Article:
Draper, Foy.

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Draper, Foy, born 26-11-1913, in Los Angeles .the son of David Fanning Draper (1872–1941) and his wife Bess Lee, born Queen, Draper (1884–1962).  and he had three brothers, James Elias Draper (1903–1984), Weldon Allen Draper (1906–1967) who was also a great athlete at the 1928 olympics and Jack Dalton Draper, (1923–2003). Foy was an American track and field athlete who won a gold medal in 4 × 100 m relay at the 1936 Summer Olympics. As a University of Southern California student, Draper won the IC4A championships in 200 m in 1935. According to our records California was his home or enlistment state and Los Angeles County included within the archival record. We have Los Angeles listed as the city. He reportedly held the world record for the 100-yard dash, at the time that would have been a hand timed 9.4, made all that more remarkable with Draper standing only 5’5″.  At the Berlin Olympics in 1936

,    Draper ran the third leg in the American 4×100 m relay team, on picture second from right, They won the gold medal with a new world record. U.S. relay team at the 1936 Olympics: Jesse Owens, Ralph Harald Metcalfe, Foy Draper and Frank Clifford Wykoff. Metcalfe, age 68, died 10-10-1978, in Chicago, Illinois, Wykoff died, age 80, 01-01-1980, in Altadena, Californië,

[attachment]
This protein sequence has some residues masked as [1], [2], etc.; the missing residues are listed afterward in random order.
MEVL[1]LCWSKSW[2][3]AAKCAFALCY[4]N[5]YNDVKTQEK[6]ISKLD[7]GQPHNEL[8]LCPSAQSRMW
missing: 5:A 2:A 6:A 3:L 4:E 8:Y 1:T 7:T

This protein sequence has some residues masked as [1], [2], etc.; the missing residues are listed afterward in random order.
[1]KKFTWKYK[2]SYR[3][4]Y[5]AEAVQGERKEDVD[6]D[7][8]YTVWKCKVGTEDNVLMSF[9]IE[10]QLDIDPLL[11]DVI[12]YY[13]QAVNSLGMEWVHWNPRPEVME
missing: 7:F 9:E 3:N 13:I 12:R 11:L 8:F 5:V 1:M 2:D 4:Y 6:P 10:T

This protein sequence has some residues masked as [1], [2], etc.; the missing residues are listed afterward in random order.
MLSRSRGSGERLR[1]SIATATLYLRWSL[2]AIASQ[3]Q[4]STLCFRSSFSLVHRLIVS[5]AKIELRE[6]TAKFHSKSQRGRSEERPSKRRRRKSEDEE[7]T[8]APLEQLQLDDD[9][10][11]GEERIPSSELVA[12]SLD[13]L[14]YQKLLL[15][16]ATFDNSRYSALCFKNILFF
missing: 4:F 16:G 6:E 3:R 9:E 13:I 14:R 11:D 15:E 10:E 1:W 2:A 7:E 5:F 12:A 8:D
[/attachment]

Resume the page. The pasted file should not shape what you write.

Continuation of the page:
About the American team, of whom Wykoff never won medals individually, but who took the gold in the relay for the third consecutive time, the story goes that initially Sam Stoller and Marty Irving Glickman had qualified for the team. However, both Americans had Jewish backgrounds. When push came to shove, coaches Lawson Robertson and Dean Cromwell chose Owens, who had lost his appetite after three golds, and Draper. Avery Brundage, president of the American Athletics Federation and the American Olympic Committee (USOC), is said to have put pressure on them. Wykoff: ‘Glickman, Stoller, Metcalfe and I had trained as a relay team beforehand. In my heart I am convinced that Stoller and Glickman were deleted because of their Jewish background.” In any case, Glickman and Stoller, the only two Jews on the American track and field team, were also the only two to come to the United States. returned without even having run a race.

Roy then enlisted in the United States Army Air Forces. Entered the service via Regular Military. Served during World War II. Draper had the rank of Captain. His military occupation or specialty was Pilot. Service number assignment was O-406719. Attached to 47th Bomber Group, Light, 97th Bomber Squadron.

Death and burial ground of Draper, Foy.

During World War II, Draper served as a pilot on a twin-engine attack bomber A-20B ‘Havoc’ in Thelepte, Tunisia. On 04-01-1943, Draper took off to take part in the battle of Kassarine Pass. Draper and his two crewmen never returned and his death date is usually given as 01-02-1943. This is an American Battle Monuments Commission location.a. His gravestone shows 04-01-1943 as his date of death buried in the North Africa American Cemetery and Memorial administered by the American Battle Monuments Commission in Carthage, Tunisia.

 

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